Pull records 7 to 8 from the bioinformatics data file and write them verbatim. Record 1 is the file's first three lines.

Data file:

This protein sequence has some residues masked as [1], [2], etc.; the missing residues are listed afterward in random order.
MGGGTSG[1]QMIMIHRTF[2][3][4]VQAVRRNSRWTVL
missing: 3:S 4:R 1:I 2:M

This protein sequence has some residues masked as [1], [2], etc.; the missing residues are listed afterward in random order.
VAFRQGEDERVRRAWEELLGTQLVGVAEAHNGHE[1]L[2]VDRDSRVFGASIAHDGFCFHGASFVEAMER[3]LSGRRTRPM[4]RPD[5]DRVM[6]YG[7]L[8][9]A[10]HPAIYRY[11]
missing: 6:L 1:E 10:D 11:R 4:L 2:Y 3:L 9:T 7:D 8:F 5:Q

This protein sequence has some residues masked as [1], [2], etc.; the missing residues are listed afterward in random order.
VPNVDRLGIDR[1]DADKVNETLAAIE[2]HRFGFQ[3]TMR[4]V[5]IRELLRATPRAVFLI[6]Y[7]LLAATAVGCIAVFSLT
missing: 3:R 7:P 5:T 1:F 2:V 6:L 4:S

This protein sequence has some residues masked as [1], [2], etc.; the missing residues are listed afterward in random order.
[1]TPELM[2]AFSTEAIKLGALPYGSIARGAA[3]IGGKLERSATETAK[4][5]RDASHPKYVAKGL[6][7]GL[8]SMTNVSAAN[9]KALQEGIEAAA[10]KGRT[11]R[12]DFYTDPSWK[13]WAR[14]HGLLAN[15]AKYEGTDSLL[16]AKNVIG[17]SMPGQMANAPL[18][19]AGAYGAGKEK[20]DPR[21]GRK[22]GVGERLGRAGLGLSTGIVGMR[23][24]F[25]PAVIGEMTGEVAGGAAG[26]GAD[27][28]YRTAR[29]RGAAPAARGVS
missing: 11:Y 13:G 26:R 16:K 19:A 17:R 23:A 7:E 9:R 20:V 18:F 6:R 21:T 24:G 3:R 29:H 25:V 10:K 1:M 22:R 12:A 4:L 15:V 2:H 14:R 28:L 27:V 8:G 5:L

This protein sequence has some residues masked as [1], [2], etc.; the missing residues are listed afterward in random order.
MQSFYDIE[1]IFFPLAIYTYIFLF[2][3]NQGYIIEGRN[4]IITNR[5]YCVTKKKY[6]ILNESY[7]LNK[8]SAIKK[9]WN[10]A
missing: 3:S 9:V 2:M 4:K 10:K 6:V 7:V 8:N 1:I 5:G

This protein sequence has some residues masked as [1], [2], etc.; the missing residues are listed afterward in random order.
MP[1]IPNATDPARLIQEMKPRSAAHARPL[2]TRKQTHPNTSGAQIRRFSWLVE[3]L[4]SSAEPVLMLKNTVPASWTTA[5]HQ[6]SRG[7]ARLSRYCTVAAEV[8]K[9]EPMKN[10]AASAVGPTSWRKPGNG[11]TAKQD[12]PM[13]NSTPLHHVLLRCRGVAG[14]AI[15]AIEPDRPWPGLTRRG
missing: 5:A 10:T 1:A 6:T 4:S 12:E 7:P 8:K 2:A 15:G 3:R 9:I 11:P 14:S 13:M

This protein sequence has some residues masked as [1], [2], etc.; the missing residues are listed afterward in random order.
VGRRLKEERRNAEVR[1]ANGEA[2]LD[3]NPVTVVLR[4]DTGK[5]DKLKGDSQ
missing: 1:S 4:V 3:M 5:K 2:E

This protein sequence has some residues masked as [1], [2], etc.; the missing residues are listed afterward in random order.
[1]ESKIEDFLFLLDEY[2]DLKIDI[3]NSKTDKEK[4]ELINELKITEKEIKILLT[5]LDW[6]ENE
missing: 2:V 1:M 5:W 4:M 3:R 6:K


This protein sequence has some residues masked as [1], [2], etc.; the missing residues are listed afterward in random order.
VGRRLKEERRNAEVR[1]ANGEA[2]LD[3]NPVTVVLR[4]DTGK[5]DKLKGDSQ
missing: 1:S 4:V 3:M 5:K 2:E

This protein sequence has some residues masked as [1], [2], etc.; the missing residues are listed afterward in random order.
[1]ESKIEDFLFLLDEY[2]DLKIDI[3]NSKTDKEK[4]ELINELKITEKEIKILLT[5]LDW[6]ENE
missing: 2:V 1:M 5:W 4:M 3:R 6:K